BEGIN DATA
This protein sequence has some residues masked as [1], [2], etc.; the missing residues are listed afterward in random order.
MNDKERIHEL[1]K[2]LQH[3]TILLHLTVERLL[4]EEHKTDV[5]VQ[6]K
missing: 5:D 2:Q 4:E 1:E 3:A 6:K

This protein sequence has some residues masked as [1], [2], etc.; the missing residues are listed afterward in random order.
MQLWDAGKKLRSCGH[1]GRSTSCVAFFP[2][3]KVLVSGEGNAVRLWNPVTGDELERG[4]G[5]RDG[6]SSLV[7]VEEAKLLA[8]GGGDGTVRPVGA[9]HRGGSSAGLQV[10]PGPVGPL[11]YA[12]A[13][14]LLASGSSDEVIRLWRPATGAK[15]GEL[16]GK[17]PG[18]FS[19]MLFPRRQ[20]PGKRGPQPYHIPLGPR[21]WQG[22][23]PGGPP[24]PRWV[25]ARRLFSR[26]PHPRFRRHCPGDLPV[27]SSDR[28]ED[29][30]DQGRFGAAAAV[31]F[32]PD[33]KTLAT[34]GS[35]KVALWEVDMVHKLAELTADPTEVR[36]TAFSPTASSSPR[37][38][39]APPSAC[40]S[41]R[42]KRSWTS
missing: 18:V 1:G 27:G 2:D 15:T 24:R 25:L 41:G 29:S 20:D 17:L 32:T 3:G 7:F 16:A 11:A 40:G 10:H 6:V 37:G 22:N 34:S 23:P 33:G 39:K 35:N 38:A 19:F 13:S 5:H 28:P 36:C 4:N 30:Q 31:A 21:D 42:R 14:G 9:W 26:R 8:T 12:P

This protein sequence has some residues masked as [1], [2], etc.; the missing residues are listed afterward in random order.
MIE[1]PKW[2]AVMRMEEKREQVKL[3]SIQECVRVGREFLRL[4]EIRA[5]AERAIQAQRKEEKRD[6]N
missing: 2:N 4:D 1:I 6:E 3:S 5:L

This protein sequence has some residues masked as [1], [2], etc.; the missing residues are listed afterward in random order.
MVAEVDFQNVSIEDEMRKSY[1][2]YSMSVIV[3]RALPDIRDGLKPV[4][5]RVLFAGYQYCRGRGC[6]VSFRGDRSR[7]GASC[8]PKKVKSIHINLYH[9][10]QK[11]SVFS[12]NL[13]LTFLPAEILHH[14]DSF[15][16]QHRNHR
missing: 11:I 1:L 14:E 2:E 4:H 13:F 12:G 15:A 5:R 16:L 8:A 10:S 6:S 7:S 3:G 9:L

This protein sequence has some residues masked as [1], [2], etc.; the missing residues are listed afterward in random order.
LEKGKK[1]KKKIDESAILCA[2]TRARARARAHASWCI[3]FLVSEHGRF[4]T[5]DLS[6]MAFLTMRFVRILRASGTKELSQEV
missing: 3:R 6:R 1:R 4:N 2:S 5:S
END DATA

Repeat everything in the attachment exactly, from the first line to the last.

This protein sequence has some residues masked as [1], [2], etc.; the missing residues are listed afterward in random order.
MNDKERIHEL[1]K[2]LQH[3]TILLHLTVERLL[4]EEHKTDV[5]VQ[6]K
missing: 5:D 2:Q 4:E 1:E 3:A 6:K

This protein sequence has some residues masked as [1], [2], etc.; the missing residues are listed afterward in random order.
MQLWDAGKKLRSCGH[1]GRSTSCVAFFP[2][3]KVLVSGEGNAVRLWNPVTGDELERG[4]G[5]RDG[6]SSLV[7]VEEAKLLA[8]GGGDGTVRPVGA[9]HRGGSSAGLQV[10]PGPVGPL[11]YA[12]A[13][14]LLASGSSDEVIRLWRPATGAK[15]GEL[16]GK[17]PG[18]FS[19]MLFPRRQ[20]PGKRGPQPYHIPLGPR[21]WQG[22][23]PGGPP[24]PRWV[25]ARRLFSR[26]PHPRFRRHCPGDLPV[27]SSDR[28]ED[29][30]DQGRFGAAAAV[31]F[32]PD[33]KTLAT[34]GS[35]KVALWEVDMVHKLAELTADPTEVR[36]TAFSPTASSSPR[37][38][39]APPSAC[40]S[41]R[42]KRSWTS
missing: 18:V 1:G 27:G 2:D 15:T 24:R 25:L 41:G 29:S 20:D 17:L 32:T 3:G 7:F 16:A 11:A 40:G 10:H 6:V 37:G 22:N 34:S 23:P 33:G 39:K 35:N 38:A 19:F 13:S 5:H 28:P 36:C 4:N 30:Q 31:A 21:D 42:R 14:G 9:W 26:R 8:T 12:P

This protein sequence has some residues masked as [1], [2], etc.; the missing residues are listed afterward in random order.
MIE[1]PKW[2]AVMRMEEKREQVKL[3]SIQECVRVGREFLRL[4]EIRA[5]AERAIQAQRKEEKRD[6]N
missing: 2:N 4:D 1:I 6:E 3:S 5:L

This protein sequence has some residues masked as [1], [2], etc.; the missing residues are listed afterward in random order.
MVAEVDFQNVSIEDEMRKSY[1][2]YSMSVIV[3]RALPDIRDGLKPV[4][5]RVLFAGYQYCRGRGC[6]VSFRGDRSR[7]GASC[8]PKKVKSIHINLYH[9][10]QK[11]SVFS[12]NL[13]LTFLPAEILHH[14]DSF[15][16]QHRNHR
missing: 11:I 1:L 14:E 2:E 4:H 13:F 12:G 15:A 5:R 16:L 8:A 10:S 6:S 7:S 3:G 9:L

This protein sequence has some residues masked as [1], [2], etc.; the missing residues are listed afterward in random order.
LEKGKK[1]KKKIDESAILCA[2]TRARARARAHASWCI[3]FLVSEHGRF[4]T[5]DLS[6]MAFLTMRFVRILRASGTKELSQEV
missing: 3:R 6:R 1:R 4:N 2:S 5:S